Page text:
[Federal Register Volume 77, Number 193 (Thursday, October 4, 2012)]
[Rules and Regulations]
[Pages 60619-60620]
From the Federal Register Online via the Government Publishing Office [www.gpo.gov]
[FR Doc No: 2012-23649]

Rules and Regulations
                                                Federal Register

This section of the FEDERAL REGISTER contains regulatory documents 
having general applicability and legal effect, most of which are keyed 
to and codified in the Code of Federal Regulations, which is published 
under 50 titles pursuant to 44 U.S.C. 1510.

The Code of Federal Regulations is sold by the Superintendent of Documents. 
Prices of new books are listed in the first FEDERAL REGISTER issue of each 


Federal Register / Vol. 77, No. 193 / Thursday, October 4, 2012 / 
Rules and Regulations

[[Page 60619]]


14 CFR Part 1204

[Docket No. NASA-2012-0004]
RIN 2700-AD78

Removal of Obsolete Regulation: Use of the Centennial of Flight 
Commission Name

AGENCY: National Aeronautics and Space Administration.

ACTION: Direct final rule.


SUMMARY: This direct final rule makes nonsubstantive changes by 
removing a regulation that is obsolete and no longer used. The revision 
to this rule are part of NASA's retrospective plan under Executive 
Order (EO) 13563 completed in August 2011. NASA's full plan can be 
accessed on the Agency's open government Web site at http://www.nasa.gov/open/.

DATES: This direct final rule is effective on December 3, 2012. 
Comments due on or before November 5, 2012. If adverse comments are 
received, NASA will publish a timely withdrawal of the rule in the 
Federal Register.

ADDRESSES: Comments must be identified with RIN 2700-AD78 and may be 
sent to NASA via the Federal E-Rulemaking Portal: http://www.regulations.gov. Follow the online instructions for submitting 
comments. Please note that NASA will post all comments on the Internet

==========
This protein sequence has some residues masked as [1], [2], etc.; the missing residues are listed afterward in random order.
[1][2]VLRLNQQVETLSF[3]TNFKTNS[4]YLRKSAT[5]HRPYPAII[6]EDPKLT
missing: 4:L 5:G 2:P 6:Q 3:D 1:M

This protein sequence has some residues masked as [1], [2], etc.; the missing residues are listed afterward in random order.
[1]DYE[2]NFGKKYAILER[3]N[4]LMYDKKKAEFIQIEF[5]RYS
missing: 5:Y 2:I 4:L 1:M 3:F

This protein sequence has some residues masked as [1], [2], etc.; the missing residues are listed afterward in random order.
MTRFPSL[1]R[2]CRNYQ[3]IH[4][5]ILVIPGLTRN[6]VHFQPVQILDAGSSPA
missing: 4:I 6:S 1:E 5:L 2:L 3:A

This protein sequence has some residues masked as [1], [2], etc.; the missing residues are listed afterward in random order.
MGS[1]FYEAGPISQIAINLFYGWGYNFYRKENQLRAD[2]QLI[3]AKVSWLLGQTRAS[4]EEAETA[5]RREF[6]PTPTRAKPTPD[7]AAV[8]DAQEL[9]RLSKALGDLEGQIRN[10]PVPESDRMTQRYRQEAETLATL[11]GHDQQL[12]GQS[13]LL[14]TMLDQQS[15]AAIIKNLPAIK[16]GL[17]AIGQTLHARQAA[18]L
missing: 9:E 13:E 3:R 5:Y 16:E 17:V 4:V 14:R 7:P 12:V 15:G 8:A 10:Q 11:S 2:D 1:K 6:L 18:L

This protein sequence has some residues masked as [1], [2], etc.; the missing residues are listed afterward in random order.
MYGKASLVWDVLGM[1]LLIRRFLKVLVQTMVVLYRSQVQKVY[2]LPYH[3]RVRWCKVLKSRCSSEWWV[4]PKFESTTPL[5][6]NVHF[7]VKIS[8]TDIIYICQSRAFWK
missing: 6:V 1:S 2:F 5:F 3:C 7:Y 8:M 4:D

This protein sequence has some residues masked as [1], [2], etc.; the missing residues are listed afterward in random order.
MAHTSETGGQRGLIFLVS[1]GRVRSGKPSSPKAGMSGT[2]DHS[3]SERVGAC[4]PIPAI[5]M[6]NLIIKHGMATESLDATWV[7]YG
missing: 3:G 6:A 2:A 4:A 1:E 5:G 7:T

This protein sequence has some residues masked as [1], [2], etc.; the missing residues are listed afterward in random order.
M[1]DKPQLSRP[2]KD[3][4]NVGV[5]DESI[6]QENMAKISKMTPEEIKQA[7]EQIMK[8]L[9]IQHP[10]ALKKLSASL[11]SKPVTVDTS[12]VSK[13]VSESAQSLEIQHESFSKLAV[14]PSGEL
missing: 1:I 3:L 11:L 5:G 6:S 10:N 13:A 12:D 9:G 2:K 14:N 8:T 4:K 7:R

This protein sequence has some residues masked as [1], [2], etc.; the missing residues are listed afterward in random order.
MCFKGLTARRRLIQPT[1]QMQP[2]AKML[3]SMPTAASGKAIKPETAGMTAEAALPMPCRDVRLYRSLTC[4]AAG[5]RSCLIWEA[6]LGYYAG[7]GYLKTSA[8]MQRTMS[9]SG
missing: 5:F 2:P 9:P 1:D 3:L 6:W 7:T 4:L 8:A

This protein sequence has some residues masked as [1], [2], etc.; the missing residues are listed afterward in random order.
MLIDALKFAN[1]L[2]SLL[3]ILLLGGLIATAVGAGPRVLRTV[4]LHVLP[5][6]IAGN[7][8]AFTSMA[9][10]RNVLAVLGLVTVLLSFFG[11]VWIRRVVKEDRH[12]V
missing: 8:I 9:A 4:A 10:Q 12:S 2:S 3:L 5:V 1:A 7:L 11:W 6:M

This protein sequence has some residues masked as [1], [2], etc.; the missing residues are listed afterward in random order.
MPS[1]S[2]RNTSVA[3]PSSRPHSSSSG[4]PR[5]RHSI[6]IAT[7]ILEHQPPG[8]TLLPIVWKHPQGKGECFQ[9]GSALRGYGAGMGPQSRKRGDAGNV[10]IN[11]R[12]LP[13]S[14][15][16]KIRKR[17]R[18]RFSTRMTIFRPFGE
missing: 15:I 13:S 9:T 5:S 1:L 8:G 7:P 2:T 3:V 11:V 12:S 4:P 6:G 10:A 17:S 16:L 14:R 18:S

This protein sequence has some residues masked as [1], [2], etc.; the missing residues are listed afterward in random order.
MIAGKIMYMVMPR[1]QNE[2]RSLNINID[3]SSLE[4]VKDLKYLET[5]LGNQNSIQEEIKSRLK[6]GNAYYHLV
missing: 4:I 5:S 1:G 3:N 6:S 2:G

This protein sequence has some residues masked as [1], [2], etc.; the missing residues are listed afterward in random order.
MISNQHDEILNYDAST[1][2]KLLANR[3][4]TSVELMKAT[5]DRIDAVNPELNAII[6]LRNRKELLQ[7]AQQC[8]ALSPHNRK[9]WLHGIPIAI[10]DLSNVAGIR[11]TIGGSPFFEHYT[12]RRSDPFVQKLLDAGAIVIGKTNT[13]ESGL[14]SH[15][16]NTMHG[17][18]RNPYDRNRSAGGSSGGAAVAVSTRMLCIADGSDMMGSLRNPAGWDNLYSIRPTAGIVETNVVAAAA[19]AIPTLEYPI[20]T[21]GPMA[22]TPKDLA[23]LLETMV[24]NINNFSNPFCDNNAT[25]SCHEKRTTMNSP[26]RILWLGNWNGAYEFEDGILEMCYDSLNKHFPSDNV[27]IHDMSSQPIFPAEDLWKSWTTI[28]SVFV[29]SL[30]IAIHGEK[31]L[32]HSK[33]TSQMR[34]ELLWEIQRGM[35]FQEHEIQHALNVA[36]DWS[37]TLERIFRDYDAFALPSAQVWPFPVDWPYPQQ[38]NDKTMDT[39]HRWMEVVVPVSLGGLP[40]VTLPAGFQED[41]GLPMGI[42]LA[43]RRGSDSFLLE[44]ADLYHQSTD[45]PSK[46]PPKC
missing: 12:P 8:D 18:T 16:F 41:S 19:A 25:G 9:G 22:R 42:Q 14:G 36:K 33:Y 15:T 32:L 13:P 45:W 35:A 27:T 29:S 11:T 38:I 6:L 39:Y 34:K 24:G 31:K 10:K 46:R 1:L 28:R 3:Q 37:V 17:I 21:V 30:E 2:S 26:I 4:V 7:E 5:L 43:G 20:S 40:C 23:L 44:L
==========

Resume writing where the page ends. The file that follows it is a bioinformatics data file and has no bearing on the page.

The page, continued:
with changes, including any personal information provided.

FOR FURTHER INFORMATION CONTACT: Nanette Jennings, 202-358-0819.


Direct Final Rule Adverse Comments

    NASA has determined this rulemaking meets the criteria for a direct 
final rule because it involves nonsubstantive changes to remove 
sections from the Code of Federal Regulations that are obsolete and no 
longer used. No opposition to the changes and no significant adverse 
comments are expected. However, if the Agency receives a significant 
adverse comment, it will withdraw this direct final rule by publishing 
a notice in the Federal Register. A significant adverse comment is one 
that explains: (1) Why the direct final rule is inappropriate, 
including challenges to the rule's underlying premise or approach; or 
(2) why the direct final rule will be ineffective or unacceptable 
without a change. In determining whether a comment necessitates 
withdrawal of this direct final rule, NASA will consider whether it 
warrants a substantive response in a notice and comment process.


    On January 18, 2011, President Obama signed EO 13563, Improving 
Regulations and Regulatory Review, directing agencies to develop a plan 
for a retrospective analysis of existing regulations. NASA developed 
its plan and published it on the Agency's open Government Web site at 
http://www.nasa.gov/open/. The Agency conducted an analysis of its 
existing regulations to comply with the Order and determined that 
section 1204. 506 entitled ``Delegation of Authority to License the Use 
of the Centennial of Flight Commission Name.''
    Section 506, Delegation of Authority to License the Use of the 
Centennial of Flight Commission Name--The Centennial of Flight 
Commemoration Act of 1999 (the Act), Public Law 105-389, as amended by 
Public Law 106-68, was issued to establish the U.S. Centennial Flight 
Commission to assist in commemoration of the centennial of powered 
flight and the achievements of the Wright brothers' first powered 
flight at Kill Devil Hills, North Carolina, and to serve as a national